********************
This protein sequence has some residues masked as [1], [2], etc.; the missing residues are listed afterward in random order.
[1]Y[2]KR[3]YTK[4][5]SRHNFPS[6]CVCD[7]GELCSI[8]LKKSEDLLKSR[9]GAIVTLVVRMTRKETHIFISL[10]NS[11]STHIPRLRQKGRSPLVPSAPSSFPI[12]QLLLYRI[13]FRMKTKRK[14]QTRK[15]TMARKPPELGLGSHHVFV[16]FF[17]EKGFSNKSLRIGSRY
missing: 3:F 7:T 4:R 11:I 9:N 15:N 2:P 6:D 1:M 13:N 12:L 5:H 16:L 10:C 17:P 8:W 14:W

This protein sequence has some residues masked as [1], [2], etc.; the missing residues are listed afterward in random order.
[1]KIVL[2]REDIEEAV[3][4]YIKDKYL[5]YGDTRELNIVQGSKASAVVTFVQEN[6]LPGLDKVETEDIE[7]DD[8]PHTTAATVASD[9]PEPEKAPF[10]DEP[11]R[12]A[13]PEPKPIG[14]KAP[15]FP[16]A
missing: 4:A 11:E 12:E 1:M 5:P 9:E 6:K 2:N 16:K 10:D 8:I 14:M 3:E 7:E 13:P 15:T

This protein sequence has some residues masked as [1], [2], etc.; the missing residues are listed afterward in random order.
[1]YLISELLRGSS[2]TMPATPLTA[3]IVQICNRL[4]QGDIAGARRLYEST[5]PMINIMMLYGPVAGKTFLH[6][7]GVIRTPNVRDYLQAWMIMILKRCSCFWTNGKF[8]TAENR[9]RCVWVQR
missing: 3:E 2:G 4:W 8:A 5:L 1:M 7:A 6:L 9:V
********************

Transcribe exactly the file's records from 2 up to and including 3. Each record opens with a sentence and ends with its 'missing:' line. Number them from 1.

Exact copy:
This protein sequence has some residues masked as [1], [2], etc.; the missing residues are listed afterward in random order.
[1]KIVL[2]REDIEEAV[3][4]YIKDKYL[5]YGDTRELNIVQGSKASAVVTFVQEN[6]LPGLDKVETEDIE[7]DD[8]PHTTAATVASD[9]PEPEKAPF[10]DEP[11]R[12]A[13]PEPKPIG[14]KAP[15]FP[16]A
missing: 4:A 11:E 12:E 1:M 5:P 9:E 6:K 2:N 16:K 10:D 8:I 14:M 3:E 7:E 13:P 15:T

This protein sequence has some residues masked as [1], [2], etc.; the missing residues are listed afterward in random order.
[1]YLISELLRGSS[2]TMPATPLTA[3]IVQICNRL[4]QGDIAGARRLYEST[5]PMINIMMLYGPVAGKTFLH[6][7]GVIRTPNVRDYLQAWMIMILKRCSCFWTNGKF[8]TAENR[9]RCVWVQR
missing: 3:E 2:G 4:W 8:A 5:L 1:M 7:A 6:L 9:V